Law is not magic, even though some think it is one in the same. Why? Both involve odd and powerful verbal formulas that can change everything. But magic (which is not real) allows us to disappear, fly and even change into different animals. Law, when it works, does so only by changing the way people think. While law can make our thoughts clearer, it can also spread or deepen confusion.
The Supreme Court is trying to clear up confusion regarding advertising in the case of Reed v. Town of Gilbert. Last month during oral arguments, the justices voiced displeasure with city sign laws that favor some messages over others, but many justices worried that too much freedom of speech could enhance highway clutter. In a case full of religious and political issues, the justices did not appear to like any of their options. At issue was a city law from Gilbert, Ariz., that restricts signs advertising upcoming events far more than political or ideological signs. While political signs can be 32 square feet and remain up for five months, the town limits directional signs to 6 square feet and 13 hours. That’s bad news for Good News Community Church, which relies on the signs to attract a few dozen worshipers. “It is saying that political speech in this case is more valuable than an invitation to church,” said David Cortman, the church’s lawyer. The justices clearly didn’t approve of the town’s rating system, which Justice Stephen Breyer termed “a little unreasonable.” But the church’s solution — that all non-commercial signs get equal treatment — didn’t go over well, either. Chief Justice John Roberts said it would put upcoming election on the same side as directions to a children’s soccer game. Justice Anthony Kennedy said a sign reading “Happy Birthday, Uncle Fred” would be treated the same as one noting the birthplace of James Madison. And a compromise solution recommended by the Obama administration — intended to protect aesthetic restrictions for highway beautification — didn’t fare much better. Justice Antonin Scalia said it would force courts to referee too many disputes. The implications of the case are serious: What types of speech can be restricted without violating the First Amendment? The court appeared unlikely to uphold Gilbert’s code, as two lower federal courts have done. Scalia quipped that the town could be viewed as giving political signs the best deal “because we are politicians.” But its ruling, expected in the spring, is likely to justify some types of municipal restrictions based on aesthetics, safety and the signs’ intended purpose. Allowing only a “wooden distinction,” Kennedy said, could result in five-month-long ads for birthday parties. “Under your view,” Kennedy told Cortman, “‘Happy birthday, Uncle Fred’ and ‘Save your soul’ and ‘Birthplace of James Madison’ can all be up for the same length of time, same size.” While that might not matter so much in already-cluttered cities, Breyer warned that it could set a dangerous precedent for the nation’s scenic byways. Identifying the burial site of Geronimo, he said, should not lead to a situation in which “the entire state of Wyoming is just filled with clutter.” If that seemed extreme, Justice Samuel Alito noted equally problematic issues with the town’s code, which imposes the 13-hour time restrictions only on signs that include detailed directions. He said event sponsors could get around the restriction by posting even more signs. “Maybe they put up on the first sign, ‘Come to our service on Sunday morning; we can’t tell you now where it will be because the town won’t let us, but if you drive by here tomorrow morning at a certain time, you will see an arrow,'” Alito said.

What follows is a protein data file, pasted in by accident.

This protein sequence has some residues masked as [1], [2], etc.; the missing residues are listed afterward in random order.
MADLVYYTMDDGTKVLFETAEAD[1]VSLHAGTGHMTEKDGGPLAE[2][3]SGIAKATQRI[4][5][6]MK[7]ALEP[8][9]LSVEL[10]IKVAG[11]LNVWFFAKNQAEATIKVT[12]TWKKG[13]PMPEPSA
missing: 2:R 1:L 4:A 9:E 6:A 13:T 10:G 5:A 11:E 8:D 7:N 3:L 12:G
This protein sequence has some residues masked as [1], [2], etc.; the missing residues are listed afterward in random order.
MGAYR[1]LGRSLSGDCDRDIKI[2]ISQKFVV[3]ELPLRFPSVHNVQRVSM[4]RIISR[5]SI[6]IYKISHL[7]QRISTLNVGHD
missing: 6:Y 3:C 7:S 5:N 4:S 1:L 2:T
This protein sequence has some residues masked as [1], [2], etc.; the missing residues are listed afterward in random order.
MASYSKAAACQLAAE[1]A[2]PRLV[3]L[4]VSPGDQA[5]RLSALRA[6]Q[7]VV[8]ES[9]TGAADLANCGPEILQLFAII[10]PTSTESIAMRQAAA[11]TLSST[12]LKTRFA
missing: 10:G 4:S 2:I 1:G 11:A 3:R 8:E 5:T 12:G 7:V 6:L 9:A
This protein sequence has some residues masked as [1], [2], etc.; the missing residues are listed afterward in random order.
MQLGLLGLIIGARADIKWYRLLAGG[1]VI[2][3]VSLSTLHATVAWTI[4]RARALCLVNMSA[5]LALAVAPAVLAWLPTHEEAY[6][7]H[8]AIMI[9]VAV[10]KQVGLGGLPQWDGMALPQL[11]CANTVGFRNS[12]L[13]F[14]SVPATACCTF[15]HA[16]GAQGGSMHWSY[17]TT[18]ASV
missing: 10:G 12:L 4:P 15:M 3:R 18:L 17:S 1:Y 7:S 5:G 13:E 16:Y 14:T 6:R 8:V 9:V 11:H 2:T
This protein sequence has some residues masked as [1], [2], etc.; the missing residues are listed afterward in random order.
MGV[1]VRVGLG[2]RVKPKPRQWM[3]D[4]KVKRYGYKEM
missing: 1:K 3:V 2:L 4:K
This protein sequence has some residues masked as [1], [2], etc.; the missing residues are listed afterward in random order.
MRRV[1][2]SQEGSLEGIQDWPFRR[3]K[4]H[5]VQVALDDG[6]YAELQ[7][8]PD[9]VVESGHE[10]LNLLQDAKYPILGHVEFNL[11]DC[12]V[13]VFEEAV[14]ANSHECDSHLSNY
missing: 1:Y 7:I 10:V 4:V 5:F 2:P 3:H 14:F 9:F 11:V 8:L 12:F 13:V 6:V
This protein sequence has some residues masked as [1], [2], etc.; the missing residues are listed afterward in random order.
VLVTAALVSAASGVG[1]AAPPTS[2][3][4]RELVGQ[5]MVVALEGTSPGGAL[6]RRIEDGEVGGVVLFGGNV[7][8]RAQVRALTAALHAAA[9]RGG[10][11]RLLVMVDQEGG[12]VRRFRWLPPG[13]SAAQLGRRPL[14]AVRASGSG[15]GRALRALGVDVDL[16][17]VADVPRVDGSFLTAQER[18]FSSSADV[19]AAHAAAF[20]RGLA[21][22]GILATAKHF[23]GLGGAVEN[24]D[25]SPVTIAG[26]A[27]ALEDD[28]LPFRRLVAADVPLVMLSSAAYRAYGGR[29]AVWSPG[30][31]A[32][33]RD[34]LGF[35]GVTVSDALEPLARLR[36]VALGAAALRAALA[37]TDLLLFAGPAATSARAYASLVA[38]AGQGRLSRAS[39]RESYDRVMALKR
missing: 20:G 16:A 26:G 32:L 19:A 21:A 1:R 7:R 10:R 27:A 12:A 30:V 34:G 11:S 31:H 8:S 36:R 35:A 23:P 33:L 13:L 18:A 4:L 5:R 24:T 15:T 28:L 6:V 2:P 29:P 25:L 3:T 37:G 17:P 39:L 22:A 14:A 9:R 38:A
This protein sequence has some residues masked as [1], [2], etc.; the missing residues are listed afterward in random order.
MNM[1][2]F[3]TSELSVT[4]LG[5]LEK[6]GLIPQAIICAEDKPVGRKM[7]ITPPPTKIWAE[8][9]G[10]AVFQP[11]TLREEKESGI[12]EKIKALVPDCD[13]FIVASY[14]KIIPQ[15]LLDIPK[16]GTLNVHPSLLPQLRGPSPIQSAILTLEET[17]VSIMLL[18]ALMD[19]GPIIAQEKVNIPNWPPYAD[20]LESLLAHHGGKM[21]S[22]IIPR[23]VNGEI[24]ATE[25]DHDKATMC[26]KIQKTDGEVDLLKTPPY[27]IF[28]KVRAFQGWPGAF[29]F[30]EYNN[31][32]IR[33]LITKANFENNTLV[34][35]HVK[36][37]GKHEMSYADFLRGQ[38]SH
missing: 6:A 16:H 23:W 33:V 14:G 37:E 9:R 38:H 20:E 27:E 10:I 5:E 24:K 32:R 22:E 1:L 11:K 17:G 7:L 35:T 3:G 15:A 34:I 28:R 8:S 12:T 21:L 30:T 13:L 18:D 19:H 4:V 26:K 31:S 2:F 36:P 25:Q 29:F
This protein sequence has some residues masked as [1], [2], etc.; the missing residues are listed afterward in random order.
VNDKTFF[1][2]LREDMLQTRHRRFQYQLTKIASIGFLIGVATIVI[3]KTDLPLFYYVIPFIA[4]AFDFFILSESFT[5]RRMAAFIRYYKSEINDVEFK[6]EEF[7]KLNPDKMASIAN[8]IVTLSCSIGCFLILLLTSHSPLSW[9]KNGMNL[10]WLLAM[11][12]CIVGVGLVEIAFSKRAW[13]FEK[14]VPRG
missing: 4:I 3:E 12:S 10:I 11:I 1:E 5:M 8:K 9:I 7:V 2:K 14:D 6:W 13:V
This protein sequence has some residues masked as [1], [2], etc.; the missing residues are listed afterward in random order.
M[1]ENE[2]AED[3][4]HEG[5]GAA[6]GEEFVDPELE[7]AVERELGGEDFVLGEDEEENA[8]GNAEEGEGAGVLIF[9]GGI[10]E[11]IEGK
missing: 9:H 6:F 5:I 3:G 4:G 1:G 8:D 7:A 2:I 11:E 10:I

It will be interesting to see where the court comes down on this issue which could affect advertising across the board. Many say the highways are a lot less distracting than they were back in the 60’s and not full with clutter. But what will happen after the Justices hand down their decision. We shall wait and see.